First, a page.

Jonas Rutsch is ready to rock

Our 24-year-old German classics man can’t wait to start his favourite bike race: Paris-Roubaix

April 16, 2022

It’s the Thursday before Paris-Roubaix, and Jonas Rutsch has just charged down the Trouée d’Arenberg.

“How are the legs, Jonas?”

“Eh, we’ll see Sunday.” A great big, dusty smile unfurls across his face.

Jonas has been out with his EF Education-EasyPost teammates, reconnoitring the route for Sunday’s race. They’ve spun shoulder-to-shoulder through the French countryside, past old farms, broken-down mines, and flower-strewn towns, while director Andreas Klier has talked them through their jobs for every hill and corner over the radio.

Every time the team has hit a sector of cobbles, Jonas has gone to the front and cranked up the speed, rattling past the cyclotourists who are out spotting pros and trying to ride over the stones in the spring sun.

As those tourists wobbled gingerly down the old French war tracks and were jackhammered by the rocks on their fat-tyred bikes, Jonas was fluid motion, leading a whoosh of flying dirt and pink. It’s as if his body just knows the fastest, smoothest line over the roads. He wants to go faster and faster. Paris-Roubaix is his favourite bike race, the one for which his 197-cm body is built.

He first saw it on German television. Watching Tom Boonen and Fabian Cancellara race Roubaix in the late 2000s was his introduction to the century-old race over northern France’s worst roads. Jonas knew then that he wanted to roll onto the velodrome in Roubaix himself.

“Paris-Roubaix is a special race in cycling, because it is a historic race,” he says. “If you start it, you have the chance to become part of this history, and that is what makes it special for me.”

Last year, he got his first chance.

It was the first wet edition in over a decade. On the mud-slicked cobbles, Jonas showed his strength.

A flat tyre right before the first sector set him back, but he managed to fight his way forward as the day wore on and the riders ahead of him cracked. With eight kilometres left in the 257-km race, Jonas was in fifth position. Just after Carrefour de l’Arbre, another flat tyre forced him to stop. He switched bikes and joined the chasing group. When they got to the wet concrete of the Roubaix velodrome, he was too exhausted to sprint. Jonas finished 11th. Caked in mud, he could hardly believe what he’d just done.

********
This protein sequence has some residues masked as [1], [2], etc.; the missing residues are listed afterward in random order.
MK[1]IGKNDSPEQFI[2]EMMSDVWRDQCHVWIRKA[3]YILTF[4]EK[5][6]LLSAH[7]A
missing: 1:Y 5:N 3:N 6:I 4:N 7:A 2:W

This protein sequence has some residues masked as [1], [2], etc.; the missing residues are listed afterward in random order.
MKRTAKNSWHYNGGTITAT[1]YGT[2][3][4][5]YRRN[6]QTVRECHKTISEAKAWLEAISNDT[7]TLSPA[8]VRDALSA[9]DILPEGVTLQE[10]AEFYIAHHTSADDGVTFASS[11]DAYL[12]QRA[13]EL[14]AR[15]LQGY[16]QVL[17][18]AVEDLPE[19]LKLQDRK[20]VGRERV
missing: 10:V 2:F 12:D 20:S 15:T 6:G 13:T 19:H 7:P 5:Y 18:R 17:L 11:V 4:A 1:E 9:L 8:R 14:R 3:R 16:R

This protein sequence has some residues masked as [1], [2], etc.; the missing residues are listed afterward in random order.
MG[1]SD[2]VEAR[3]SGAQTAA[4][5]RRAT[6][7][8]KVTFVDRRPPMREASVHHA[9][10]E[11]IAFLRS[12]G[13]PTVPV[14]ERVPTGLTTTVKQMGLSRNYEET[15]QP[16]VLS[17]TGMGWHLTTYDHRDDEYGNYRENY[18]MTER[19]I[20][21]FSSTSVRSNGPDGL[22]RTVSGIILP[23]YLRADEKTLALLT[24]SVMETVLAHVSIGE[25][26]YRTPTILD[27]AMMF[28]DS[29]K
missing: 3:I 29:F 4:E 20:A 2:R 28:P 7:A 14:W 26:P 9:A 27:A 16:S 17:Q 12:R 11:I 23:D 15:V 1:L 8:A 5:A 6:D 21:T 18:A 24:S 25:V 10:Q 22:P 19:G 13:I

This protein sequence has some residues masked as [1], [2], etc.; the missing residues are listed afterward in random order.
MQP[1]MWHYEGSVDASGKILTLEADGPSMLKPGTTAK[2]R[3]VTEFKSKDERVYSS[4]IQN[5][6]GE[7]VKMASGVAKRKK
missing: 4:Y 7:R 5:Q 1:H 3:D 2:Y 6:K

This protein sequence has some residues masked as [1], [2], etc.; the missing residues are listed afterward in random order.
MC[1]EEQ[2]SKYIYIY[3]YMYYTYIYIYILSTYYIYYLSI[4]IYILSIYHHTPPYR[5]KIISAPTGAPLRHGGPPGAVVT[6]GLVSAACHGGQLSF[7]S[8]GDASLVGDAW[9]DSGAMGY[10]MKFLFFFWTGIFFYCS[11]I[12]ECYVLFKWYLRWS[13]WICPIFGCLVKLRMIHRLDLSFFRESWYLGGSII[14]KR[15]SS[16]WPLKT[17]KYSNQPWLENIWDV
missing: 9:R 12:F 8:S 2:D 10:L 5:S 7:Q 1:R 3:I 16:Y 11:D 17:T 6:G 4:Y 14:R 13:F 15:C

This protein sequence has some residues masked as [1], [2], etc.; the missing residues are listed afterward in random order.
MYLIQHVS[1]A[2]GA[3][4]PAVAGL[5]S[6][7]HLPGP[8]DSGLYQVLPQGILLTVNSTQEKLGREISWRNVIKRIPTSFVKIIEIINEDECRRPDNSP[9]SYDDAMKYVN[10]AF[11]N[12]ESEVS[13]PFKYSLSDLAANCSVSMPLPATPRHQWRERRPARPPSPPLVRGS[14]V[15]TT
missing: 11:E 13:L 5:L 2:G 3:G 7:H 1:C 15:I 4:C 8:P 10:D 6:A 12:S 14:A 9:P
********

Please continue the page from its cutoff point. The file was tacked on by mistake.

“It was a crazy atmosphere,” he says. “I have never felt like that in a bike race before. The weather was crap from the beginning. At one point, I saw a car wheel just rolling down the road. The one sector I really remember was Carrefour de l’Arbre. There were a lot of people who had been standing there for four hours waiting for the riders in the rain, and they were just screaming and pushing me on.”

Now, that Jonas has seen the front of Roubaix, he is excited to give it another go. His preparation for this year’s race wasn’t ideal. He got sick right before the start of the classics and wasn’t at his best in the Belgian races. That frustrated him, but he has continued to work hard and has been getting stronger and stronger. He and his teammates have done their homework. They know the likely wind-direction for every kilometre of the course and how they will react to moves other teams might make.

And then they will get to the crucial sectors like the Trouee d’Arenberg, which will demand every drop of skill and strength they’ve got.

“Going into Arenberg, there is no more strategy,” Jonas says. “It’s really honest racing. There is no hiding. It is about having a bit of luck and just having the legs.”

Jonas and his teammates hand some water bottles to the French fans who have gathered to see them practice, and then roll off into a forest of chirping birds.

When they hit the next sector of cobbles, Jonas again blasts to the front, absorbing body blows from the rocks as if they were nothing.

His luck is turning. So are his legs.

Share this story

More from Paris-Roubaix

Paris-Roubaix: a Sunday in hell